Fortunately there is help on the way, thanks to a carefully-assembled collection of young talent and prospects in the Ducks' system, one that is ranked 10th overall by Corey Pronman of Hockey Prospectus, and 13th by ESPN Insider's Grant Sonier. Their roster already includes young, developing players like Luca Sbisa, Cam Fowler, Devante Smith-Pelly and Brandon McMillan, with many more blue chippers to come, including Kyle Palmieri, Emerson Etem, Justin Schultz, a blonde figure skater and a fat goalie named Goldberg (if I've reviewed the game tapes correctly).
You can also credit GM Bob Murray and his staff for managing the contracts well, leaving them sufficient cap room to maneuver. The Ducks have few overpriced contracts expiring this year and are saddled with only two long-term commitments, both of which are reasonably priced and offered to developing stars Sbisa and Bobby Ryan. In fact, Murray's only questionable move recently has been firing bench boss Randy Carlyle so soon after he signed an extension and had a 273-182-61 regular-season record (1.18 points per game) and 7-4 postseason series record in his six-plus seasons in Anaheim. Carlyle may have been 7-13-4, but replacement Bruce Boudreau is just 4-9-2.
Will Boudreau help?
Despite his slow start, will Boudreau ultimately make a difference? First of all, there's no denying that he's a great coach -- the Washington Capitals shouldn't have dumped him because, unlike Anaheim, the Capitals were doing very well and merely the victims of some bad puck luck. They were outplaying and outshooting their opponents on a regular basis but getting stung by netminding woes that dropped the team's save percentage from last year's .920 to .898.
Given that the Caps have the seventh-best close-game shot metrics in the league, controlling the play well over half the time both at home and on the road, it is likely only a matter of time before they bubble up to the division lead, where Boudreau had them every single season he was behind the bench, including the 2007-08 season in which he inherited a last-place 6-14-1 team from Glen Hanlon. In fact, all other Washington coaches combined don't have as many first-place finishes as Boudreau.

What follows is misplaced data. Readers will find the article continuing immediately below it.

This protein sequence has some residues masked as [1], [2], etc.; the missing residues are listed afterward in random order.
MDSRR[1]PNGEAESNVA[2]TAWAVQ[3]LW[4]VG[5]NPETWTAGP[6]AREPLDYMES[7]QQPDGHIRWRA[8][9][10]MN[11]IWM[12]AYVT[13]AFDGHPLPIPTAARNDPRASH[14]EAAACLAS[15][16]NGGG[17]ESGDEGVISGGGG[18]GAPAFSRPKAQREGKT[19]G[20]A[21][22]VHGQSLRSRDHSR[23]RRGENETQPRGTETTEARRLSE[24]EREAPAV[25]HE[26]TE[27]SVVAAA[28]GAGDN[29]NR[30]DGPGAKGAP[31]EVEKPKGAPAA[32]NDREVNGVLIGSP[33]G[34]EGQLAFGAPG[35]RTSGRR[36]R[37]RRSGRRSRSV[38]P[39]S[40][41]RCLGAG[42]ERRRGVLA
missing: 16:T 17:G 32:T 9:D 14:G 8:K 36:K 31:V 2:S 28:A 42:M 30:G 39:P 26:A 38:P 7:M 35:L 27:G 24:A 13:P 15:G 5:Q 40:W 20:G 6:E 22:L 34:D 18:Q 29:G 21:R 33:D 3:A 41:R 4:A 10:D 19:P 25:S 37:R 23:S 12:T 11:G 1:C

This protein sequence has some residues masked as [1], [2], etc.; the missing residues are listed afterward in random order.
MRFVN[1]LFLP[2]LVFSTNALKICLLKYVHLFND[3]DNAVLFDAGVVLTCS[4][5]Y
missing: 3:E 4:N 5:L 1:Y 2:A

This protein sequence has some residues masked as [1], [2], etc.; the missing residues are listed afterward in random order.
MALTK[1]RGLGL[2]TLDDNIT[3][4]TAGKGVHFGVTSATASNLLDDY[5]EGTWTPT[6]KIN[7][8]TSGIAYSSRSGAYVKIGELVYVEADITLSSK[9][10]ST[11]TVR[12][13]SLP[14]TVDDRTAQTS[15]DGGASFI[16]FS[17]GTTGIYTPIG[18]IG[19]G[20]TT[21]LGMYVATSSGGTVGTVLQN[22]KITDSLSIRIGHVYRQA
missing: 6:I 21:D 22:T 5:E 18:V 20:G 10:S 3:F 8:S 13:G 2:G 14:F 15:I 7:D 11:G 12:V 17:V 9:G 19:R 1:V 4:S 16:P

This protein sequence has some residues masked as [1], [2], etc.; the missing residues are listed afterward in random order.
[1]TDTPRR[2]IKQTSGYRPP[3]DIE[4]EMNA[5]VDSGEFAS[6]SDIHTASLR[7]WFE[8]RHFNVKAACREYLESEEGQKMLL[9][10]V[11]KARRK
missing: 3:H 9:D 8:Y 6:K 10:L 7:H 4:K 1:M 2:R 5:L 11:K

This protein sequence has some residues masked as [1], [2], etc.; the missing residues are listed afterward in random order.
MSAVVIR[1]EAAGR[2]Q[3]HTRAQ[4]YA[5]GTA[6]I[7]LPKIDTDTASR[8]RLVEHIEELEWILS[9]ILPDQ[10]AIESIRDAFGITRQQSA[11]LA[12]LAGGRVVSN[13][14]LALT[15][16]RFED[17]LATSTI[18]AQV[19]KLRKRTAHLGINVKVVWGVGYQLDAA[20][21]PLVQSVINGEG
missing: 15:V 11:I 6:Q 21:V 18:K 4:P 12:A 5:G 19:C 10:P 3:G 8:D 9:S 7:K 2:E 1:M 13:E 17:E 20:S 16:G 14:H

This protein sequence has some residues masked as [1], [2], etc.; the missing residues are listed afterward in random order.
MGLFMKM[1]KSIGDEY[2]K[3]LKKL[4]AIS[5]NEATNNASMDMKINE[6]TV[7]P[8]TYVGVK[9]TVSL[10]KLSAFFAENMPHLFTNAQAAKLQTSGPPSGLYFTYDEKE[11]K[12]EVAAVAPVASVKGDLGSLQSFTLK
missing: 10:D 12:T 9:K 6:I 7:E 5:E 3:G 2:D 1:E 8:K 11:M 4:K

Capitals coaches How Bruce Boudreau ranked among Washington coaches before his firing Coach W-L-T PTS PTS/GP Bruce Boudreau 201-88-40 442 1.34 Ron Wilson 192-129-47 434 1.17 Bryan Murray 343-246-83 769 1.14 Terry Murray 163-134-38 364 1.09 Jim Schoenfeld 113-102-34 260 1.04
Though his point totals are obviously padded by overtime losses and shootout wins in the post-lockout era, Boudreau clearly stood out as Washington's most successful regular-season coach. While it's true that the team's series record was 2-4 in the postseason, none of the other four coaches fared much better and combined for a record of 10-16 -- just one more playoff series win and Boudreau would have tied for the franchise record.
Great coach that he may be, it doesn't matter if Anaheim's coach is Bruce Boudreau, or Randy Carlyle or even Emilio Estevez. If a team doesn't have the depth up front or the young legs on the blue line to compete on the road, then it's not going to control the play, which means it's going to have to continue to rely on enjoying the same mind-blowing luck as last year. Unless Boudreau brought a pocket full of four-leaf clovers, the struggles in Anaheim are likely to continue until the Ducks' young talent is NHL-ready.
A version of this story originally appeared at ESPN Insider .
Robert Vollman is an author of Hockey Prospectus. You can contact Robert by clicking here or click here to see Robert's other articles.